Another $3 billion has been added to the Government's Budget for infrastructure - with more likely - as the Government seeks out "shovel ready" projects to keep the economy going.

Budget 2020 also includes fresh funding for Kiwirail, including $400m towards replacing the Interislander ferries.

The Provincial Growth Fund is also being reprioritised, in an attempt to get more money from the scheme spent.

As part of a massive Covid-19 response and recovery fund, the Budget included an extra $3b for infrastructure. The funding is on top of the $12b, dubbed the New Zealand "upgrade" allocated in January.


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While the funding is only a tiny fraction of value of the projects identified by a special body tasked with identifying the best projects, Finance Minister Grant Robertson said he "fully expects" more funding for infrastructure as part of its massive, loosely defined, funds allocated to react to Covid-19.

Thursday's announcement did not reveal where any of the money would be spent.

The coalition's January announcement gave details of which projects would be funded under the programme, the Budget allocation merely said that ministers would decide which projects would get funding "soon".

Former Meridian Energy chief executive Mark Binns heads the Industry Reference Group (IRG) which was given the task of identifying projects which could be progressed quickly.

According to Infrastructure Minister Shane Jones, the group had received submissions for projects which would cost $136b across 1900 submissions.

Jones described the project as "the largest ever infrastructure and construction stocktake the nation has ever seen". Decisions on where the money would be spent will come soon.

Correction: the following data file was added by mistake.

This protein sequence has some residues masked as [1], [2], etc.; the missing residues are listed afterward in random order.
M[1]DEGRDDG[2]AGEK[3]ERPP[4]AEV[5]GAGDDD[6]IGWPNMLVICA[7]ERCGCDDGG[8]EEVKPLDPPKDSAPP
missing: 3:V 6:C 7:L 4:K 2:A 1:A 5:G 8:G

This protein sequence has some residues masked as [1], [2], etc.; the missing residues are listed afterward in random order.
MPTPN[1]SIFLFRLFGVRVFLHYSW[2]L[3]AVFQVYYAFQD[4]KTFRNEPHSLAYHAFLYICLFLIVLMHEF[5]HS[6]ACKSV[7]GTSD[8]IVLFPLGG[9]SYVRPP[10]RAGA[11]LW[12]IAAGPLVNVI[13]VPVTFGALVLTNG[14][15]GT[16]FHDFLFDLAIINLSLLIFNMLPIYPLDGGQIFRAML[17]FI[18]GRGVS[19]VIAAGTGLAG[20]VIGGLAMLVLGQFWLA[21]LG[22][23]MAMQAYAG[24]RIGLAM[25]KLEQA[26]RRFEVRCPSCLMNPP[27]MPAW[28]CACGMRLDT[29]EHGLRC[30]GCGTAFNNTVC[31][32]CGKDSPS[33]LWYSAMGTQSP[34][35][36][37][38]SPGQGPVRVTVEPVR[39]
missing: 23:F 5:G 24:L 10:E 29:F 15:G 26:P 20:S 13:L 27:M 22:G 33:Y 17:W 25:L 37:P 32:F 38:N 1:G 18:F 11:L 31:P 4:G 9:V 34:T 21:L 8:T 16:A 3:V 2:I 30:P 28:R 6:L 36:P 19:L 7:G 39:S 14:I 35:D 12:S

"The IRG expects to deliver its report to Ministers in the coming weeks and will advise us on potential packages in different regions across the country in the sectors we as a Government wish to prioritise the most including water, transport, housing, environment and health."


Jones said the focus of the projects was "immediate job creation and income growth, construction activity that will be under way within the next 12 months and a high degree of visibility to provide Kiwis with confidence that our economic recovery is hitting the ground running."

The same principles would be used for reform of the Provincial Growth Fund, Jones said.

"We will have an eagle-eyed focus on implementation to ensure money is getting out of the door and projects are not languishing in bureaucratic red tape."

The Government also announced more funding for rail. Billed as $1.2b, more than a third of it is focused on the Interislander ferries which connect the North and South Islands and associated port facilities.

"Rail is a critical part of our integrated transport network. Not only is investment essential to address decades of under-investment, but further investment in rail will play an essential role in our economic recovery post-lockdown," State Owned Enterprises Minister Winston Peters said.

"The investment in rail infrastructure, is not only helping to secure the thousands of existing jobs at KiwiRail but will be a huge boost to New Zealand's civil engineering and construction sector, with hundreds of contractors, and their material suppliers, needed nationwide for track renewal, mechanical facility upgrades and ferry terminal projects."

Peters' statement said Budget 2020 included $246m towards investment in track and supporting infrastructure, $400m "to help replace the Interislander ferries and associated portside infrastructure" and $421m for new wagons and locomotives.